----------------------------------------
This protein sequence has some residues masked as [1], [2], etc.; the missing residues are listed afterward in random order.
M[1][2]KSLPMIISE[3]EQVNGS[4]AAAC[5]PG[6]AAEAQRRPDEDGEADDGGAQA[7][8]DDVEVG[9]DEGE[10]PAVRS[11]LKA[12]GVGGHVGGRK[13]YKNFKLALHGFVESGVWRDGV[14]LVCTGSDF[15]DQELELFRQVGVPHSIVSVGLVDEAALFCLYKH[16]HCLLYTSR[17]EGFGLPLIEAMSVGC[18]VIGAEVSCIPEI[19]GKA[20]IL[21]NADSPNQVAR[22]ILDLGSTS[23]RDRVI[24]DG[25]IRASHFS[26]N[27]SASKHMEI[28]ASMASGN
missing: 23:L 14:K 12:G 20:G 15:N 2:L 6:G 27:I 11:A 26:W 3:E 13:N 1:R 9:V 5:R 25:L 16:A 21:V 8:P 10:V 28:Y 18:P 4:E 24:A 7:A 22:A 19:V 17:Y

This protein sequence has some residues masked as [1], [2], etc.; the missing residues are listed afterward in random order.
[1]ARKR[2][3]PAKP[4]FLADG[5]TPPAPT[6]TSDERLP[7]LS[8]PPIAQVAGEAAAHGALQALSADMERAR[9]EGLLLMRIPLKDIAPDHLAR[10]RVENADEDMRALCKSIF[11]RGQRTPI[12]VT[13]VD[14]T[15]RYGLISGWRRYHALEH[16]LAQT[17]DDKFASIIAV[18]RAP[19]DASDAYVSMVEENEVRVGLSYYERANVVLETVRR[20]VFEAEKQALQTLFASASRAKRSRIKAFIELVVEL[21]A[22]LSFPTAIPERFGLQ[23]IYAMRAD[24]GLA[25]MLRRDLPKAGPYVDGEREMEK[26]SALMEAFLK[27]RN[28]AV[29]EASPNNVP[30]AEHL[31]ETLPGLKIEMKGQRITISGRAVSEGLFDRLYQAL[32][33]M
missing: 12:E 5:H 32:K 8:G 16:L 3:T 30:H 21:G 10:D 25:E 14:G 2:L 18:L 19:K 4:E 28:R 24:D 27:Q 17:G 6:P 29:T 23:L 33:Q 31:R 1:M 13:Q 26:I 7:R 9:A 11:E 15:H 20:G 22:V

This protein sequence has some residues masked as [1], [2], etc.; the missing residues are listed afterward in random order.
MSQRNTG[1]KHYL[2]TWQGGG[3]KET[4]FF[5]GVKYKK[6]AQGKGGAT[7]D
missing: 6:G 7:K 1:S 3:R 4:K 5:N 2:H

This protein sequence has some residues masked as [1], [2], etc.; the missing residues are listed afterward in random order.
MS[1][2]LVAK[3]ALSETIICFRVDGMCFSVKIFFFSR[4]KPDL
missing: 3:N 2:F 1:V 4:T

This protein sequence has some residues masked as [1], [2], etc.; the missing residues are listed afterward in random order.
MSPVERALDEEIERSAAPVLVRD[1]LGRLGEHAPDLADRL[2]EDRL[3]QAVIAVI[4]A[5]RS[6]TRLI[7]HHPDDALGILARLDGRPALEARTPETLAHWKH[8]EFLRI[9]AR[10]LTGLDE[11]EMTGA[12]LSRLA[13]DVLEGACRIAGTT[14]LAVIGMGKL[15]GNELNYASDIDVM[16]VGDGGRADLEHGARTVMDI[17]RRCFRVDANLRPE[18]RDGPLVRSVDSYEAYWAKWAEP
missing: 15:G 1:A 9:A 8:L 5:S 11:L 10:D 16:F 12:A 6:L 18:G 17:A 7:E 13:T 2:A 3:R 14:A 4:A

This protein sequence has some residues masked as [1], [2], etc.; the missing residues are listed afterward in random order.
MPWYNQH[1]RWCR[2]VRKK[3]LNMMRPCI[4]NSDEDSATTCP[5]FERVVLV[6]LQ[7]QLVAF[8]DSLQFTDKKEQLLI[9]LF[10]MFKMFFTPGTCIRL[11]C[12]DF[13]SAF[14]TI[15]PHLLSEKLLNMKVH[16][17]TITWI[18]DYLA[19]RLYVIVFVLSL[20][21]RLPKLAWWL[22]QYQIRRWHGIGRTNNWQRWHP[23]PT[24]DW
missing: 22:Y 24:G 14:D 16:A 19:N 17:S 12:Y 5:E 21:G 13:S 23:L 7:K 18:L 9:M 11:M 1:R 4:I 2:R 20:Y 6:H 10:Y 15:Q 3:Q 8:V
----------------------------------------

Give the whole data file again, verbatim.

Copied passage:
This protein sequence has some residues masked as [1], [2], etc.; the missing residues are listed afterward in random order.
M[1][2]KSLPMIISE[3]EQVNGS[4]AAAC[5]PG[6]AAEAQRRPDEDGEADDGGAQA[7][8]DDVEVG[9]DEGE[10]PAVRS[11]LKA[12]GVGGHVGGRK[13]YKNFKLALHGFVESGVWRDGV[14]LVCTGSDF[15]DQELELFRQVGVPHSIVSVGLVDEAALFCLYKH[16]HCLLYTSR[17]EGFGLPLIEAMSVGC[18]VIGAEVSCIPEI[19]GKA[20]IL[21]NADSPNQVAR[22]ILDLGSTS[23]RDRVI[24]DG[25]IRASHFS[26]N[27]SASKHMEI[28]ASMASGN
missing: 23:L 14:K 12:G 20:G 15:N 2:L 6:G 27:I 11:A 26:W 3:E 13:N 1:R 9:V 5:R 25:L 16:A 21:V 8:P 10:V 28:Y 18:P 4:E 24:A 7:A 22:A 19:V 17:Y

This protein sequence has some residues masked as [1], [2], etc.; the missing residues are listed afterward in random order.
[1]ARKR[2][3]PAKP[4]FLADG[5]TPPAPT[6]TSDERLP[7]LS[8]PPIAQVAGEAAAHGALQALSADMERAR[9]EGLLLMRIPLKDIAPDHLAR[10]RVENADEDMRALCKSIF[11]RGQRTPI[12]VT[13]VD[14]T[15]RYGLISGWRRYHALEH[16]LAQT[17]DDKFASIIAV[18]RAP[19]DASDAYVSMVEENEVRVGLSYYERANVVLETVRR[20]VFEAEKQALQTLFASASRAKRSRIKAFIELVVEL[21]A[22]LSFPTAIPERFGLQ[23]IYAMRAD[24]GLA[25]MLRRDLPKAGPYVDGEREMEK[26]SALMEAFLK[27]RN[28]AV[29]EASPNNVP[30]AEHL[31]ETLPGLKIEMKGQRITISGRAVSEGLFDRLYQAL[32][33]M
missing: 12:E 5:H 32:K 8:G 16:L 3:T 30:H 21:G 10:D 25:E 14:G 2:L 18:L 19:K 4:E 28:R 24:D 27:Q 17:G 6:P 29:T 23:L 33:Q 31:R 1:M 13:Q 26:I 7:R 9:A 11:E 15:H 20:G 22:V

This protein sequence has some residues masked as [1], [2], etc.; the missing residues are listed afterward in random order.
MSQRNTG[1]KHYL[2]TWQGGG[3]KET[4]FF[5]GVKYKK[6]AQGKGGAT[7]D
missing: 6:G 7:K 1:S 3:R 4:K 5:N 2:H

This protein sequence has some residues masked as [1], [2], etc.; the missing residues are listed afterward in random order.
MS[1][2]LVAK[3]ALSETIICFRVDGMCFSVKIFFFSR[4]KPDL
missing: 3:N 2:F 1:V 4:T

This protein sequence has some residues masked as [1], [2], etc.; the missing residues are listed afterward in random order.
MSPVERALDEEIERSAAPVLVRD[1]LGRLGEHAPDLADRL[2]EDRL[3]QAVIAVI[4]A[5]RS[6]TRLI[7]HHPDDALGILARLDGRPALEARTPETLAHWKH[8]EFLRI[9]AR[10]LTGLDE[11]EMTGA[12]LSRLA[13]DVLEGACRIAGTT[14]LAVIGMGKL[15]GNELNYASDIDVM[16]VGDGGRADLEHGARTVMDI[17]RRCFRVDANLRPE[18]RDGPLVRSVDSYEAYWAKWAEP
missing: 15:G 1:A 9:A 8:L 5:S 11:L 10:D 16:F 12:A 6:L 18:G 17:A 7:E 13:T 2:A 3:R 14:A 4:A

This protein sequence has some residues masked as [1], [2], etc.; the missing residues are listed afterward in random order.
MPWYNQH[1]RWCR[2]VRKK[3]LNMMRPCI[4]NSDEDSATTCP[5]FERVVLV[6]LQ[7]QLVAF[8]DSLQFTDKKEQLLI[9]LF[10]MFKMFFTPGTCIRL[11]C[12]DF[13]SAF[14]TI[15]PHLLSEKLLNMKVH[16][17]TITWI[18]DYLA[19]RLYVIVFVLSL[20][21]RLPKLAWWL[22]QYQIRRWHGIGRTNNWQRWHP[23]PT[24]DW
missing: 22:Y 24:G 14:D 16:A 19:N 17:S 12:Y 5:E 21:G 13:S 23:L 7:K 18:L 9:M 11:M 1:R 4:I 2:R 20:Y 6:H 10:Y 15:Q 3:Q 8:V